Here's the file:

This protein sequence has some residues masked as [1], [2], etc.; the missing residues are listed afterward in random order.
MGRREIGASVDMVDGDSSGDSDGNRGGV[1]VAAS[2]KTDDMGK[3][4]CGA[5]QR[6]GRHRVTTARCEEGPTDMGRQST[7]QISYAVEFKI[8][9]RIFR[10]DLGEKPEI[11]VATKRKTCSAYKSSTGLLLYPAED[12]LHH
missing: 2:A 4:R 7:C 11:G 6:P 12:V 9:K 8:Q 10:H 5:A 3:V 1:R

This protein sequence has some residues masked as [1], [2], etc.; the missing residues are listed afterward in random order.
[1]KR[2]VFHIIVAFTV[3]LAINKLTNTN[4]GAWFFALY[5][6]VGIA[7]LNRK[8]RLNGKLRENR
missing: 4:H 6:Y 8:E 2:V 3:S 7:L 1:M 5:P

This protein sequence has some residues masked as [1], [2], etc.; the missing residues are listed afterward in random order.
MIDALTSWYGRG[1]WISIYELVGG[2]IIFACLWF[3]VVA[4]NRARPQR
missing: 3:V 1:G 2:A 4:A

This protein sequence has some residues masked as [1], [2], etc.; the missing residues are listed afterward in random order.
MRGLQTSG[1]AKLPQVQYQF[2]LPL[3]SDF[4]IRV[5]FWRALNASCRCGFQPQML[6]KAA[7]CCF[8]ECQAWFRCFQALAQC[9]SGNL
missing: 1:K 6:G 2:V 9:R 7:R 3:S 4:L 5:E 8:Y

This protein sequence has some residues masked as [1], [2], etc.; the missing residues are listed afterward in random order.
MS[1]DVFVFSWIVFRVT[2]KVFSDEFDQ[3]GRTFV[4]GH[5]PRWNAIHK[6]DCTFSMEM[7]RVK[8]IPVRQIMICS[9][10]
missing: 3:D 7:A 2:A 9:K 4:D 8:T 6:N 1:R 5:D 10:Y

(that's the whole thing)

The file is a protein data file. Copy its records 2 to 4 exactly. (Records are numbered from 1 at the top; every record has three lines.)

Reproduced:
This protein sequence has some residues masked as [1], [2], etc.; the missing residues are listed afterward in random order.
[1]KR[2]VFHIIVAFTV[3]LAINKLTNTN[4]GAWFFALY[5][6]VGIA[7]LNRK[8]RLNGKLRENR
missing: 4:H 6:Y 8:E 2:V 3:S 7:L 1:M 5:P

This protein sequence has some residues masked as [1], [2], etc.; the missing residues are listed afterward in random order.
MIDALTSWYGRG[1]WISIYELVGG[2]IIFACLWF[3]VVA[4]NRARPQR
missing: 3:V 1:G 2:A 4:A

This protein sequence has some residues masked as [1], [2], etc.; the missing residues are listed afterward in random order.
MRGLQTSG[1]AKLPQVQYQF[2]LPL[3]SDF[4]IRV[5]FWRALNASCRCGFQPQML[6]KAA[7]CCF[8]ECQAWFRCFQALAQC[9]SGNL
missing: 1:K 6:G 2:V 9:R 7:R 3:S 4:L 5:E 8:Y